The Irish Mail on Sunday
A voice for women unable to talk about smear test scandal
Love/Hate actress Mary Murray shed real tears in her role as a woman seeking CervicalCheck justice
FORMER Love/Hate star Mary Murray shed real tears after she become emotional while watching a movie about the CervicalCheck cancer scandal.
The Dublin actress plays one of three women facing an early death after being given incorrect smear test results.
Although the characters are fictional, The Letters, which had its premiere this week and is released on Friday, is based on real events.
Murray plays Sam, a struggling single mother of four desperately trying to make ends meet while slowly getting sicker from the cancer ravaging her body.
The star, who played big-hearted brothel boss Janet in Love/Hate, said filming The Letters was an extremely emotional experience.
‘Once you embody that character those tears are real, everything is real, it takes over you,’ she says.
‘Real tears don’t just come nicely off the eyeballs in perfect order. Sometimes you see on soaps tears like that because they have to retake the scene again and again and they still have to look good.
‘They are incredible women to speak out’
‘But real tears come with snot and red patches on your face, all these things, so yes, they’re real tears.’
Murray said the film tried to show what it was like for some of the 220 women who were given the all-clear for cancer when in fact their tests had proved positive, but they were not told until years later.
She said: ‘I thought it was important for people to be aware of the personal stories involved in the scandal.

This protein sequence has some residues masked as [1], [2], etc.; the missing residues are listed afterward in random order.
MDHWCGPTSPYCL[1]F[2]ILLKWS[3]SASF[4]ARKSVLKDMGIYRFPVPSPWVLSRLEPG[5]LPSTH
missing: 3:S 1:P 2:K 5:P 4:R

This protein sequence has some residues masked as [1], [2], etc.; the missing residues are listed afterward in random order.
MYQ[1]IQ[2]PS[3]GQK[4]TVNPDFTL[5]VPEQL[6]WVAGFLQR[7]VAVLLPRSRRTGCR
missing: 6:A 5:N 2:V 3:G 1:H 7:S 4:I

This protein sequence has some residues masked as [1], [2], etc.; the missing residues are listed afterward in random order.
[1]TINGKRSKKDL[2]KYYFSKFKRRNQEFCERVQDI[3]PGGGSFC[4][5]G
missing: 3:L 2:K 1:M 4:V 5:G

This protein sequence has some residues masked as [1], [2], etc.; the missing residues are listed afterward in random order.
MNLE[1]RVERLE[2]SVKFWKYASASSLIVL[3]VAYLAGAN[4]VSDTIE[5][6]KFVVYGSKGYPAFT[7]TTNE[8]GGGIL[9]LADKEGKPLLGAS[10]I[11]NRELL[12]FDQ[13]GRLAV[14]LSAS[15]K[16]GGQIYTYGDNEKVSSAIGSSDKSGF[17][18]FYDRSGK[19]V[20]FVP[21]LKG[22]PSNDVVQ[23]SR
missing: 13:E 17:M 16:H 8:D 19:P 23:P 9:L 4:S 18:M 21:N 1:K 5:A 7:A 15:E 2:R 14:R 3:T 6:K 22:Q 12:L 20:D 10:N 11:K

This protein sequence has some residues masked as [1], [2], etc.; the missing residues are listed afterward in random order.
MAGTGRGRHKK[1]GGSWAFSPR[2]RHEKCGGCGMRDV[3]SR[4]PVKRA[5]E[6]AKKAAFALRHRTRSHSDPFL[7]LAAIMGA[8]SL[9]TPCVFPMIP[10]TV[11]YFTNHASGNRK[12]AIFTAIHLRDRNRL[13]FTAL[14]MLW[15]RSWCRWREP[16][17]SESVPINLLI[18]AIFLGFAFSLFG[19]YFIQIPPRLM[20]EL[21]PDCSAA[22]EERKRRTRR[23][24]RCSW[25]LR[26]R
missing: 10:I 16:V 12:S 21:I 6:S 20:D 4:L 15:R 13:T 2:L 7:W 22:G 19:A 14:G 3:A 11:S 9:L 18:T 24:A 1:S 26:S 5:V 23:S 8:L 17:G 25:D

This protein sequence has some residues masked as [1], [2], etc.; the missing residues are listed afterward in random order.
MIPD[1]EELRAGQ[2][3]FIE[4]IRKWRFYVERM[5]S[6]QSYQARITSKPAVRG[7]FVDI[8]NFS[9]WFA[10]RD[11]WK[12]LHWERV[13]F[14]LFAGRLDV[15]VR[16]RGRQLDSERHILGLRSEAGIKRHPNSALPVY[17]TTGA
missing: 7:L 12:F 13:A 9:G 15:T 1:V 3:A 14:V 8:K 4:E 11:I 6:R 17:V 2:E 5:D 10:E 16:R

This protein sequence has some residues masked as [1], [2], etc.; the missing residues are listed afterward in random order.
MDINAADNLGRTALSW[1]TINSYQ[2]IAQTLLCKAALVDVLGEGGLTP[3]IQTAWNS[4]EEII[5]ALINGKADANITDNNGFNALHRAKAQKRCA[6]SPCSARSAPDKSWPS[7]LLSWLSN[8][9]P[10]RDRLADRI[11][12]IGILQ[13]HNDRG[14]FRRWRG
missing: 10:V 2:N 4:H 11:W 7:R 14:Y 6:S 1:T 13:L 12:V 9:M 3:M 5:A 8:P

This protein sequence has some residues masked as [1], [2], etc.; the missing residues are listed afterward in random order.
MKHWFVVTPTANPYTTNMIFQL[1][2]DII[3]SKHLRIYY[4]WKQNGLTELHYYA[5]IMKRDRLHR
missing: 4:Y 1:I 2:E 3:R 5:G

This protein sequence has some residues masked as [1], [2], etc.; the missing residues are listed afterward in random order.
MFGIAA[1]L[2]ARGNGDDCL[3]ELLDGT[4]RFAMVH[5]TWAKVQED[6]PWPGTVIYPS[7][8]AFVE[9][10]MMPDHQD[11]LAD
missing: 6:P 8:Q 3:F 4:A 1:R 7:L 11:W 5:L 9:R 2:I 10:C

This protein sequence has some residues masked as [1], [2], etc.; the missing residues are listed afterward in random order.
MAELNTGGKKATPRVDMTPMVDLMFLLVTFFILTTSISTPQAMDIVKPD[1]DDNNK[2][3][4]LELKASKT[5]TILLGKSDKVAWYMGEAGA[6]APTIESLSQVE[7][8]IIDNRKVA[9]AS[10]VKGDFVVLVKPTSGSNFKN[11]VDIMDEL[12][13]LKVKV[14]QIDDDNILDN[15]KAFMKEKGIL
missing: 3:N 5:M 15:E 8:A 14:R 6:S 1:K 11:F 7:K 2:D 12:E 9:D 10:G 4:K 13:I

‘We were aware of Vicky Phelan and Emma Mhic Mhathuna and their stories.
‘They are incredible women to speak up, not just on behalf of themselves, but of all the women in Ireland who have been through this.
‘We didn’t get to hear the stories of the other women who didn’t have that energy or time to speak up for themselves and it was nice to get to portray one of the many women out there.
‘It’s always nice as an actor to feel like you are representing a real person.
‘It was just a very difficult situation for a woman like Sam to be in. She has one brother but has no parents around to look after her.
‘She is in major debt and her husband is gone and she just doesn’t know what to do while dealing with her own health issues.
‘She is worried about what kind of legacy is she going to leave for her children. ‘She’s looking online about children in care and wondering if her children are going to end up there and what will become of them.
‘That adds to the impact. We already know these women are dealing with health issues but what comes after when she leaves these four kids behind and there’s nothing left for them? She is totally powerless. There’s no hope.’
The other women in the Robbie Walsh-directed film are played by Sarah Carroll, who portrays a single career woman with no support and Kathleen Warner Yeates as an older woman looking after an elderly mother with Alzheimer’s.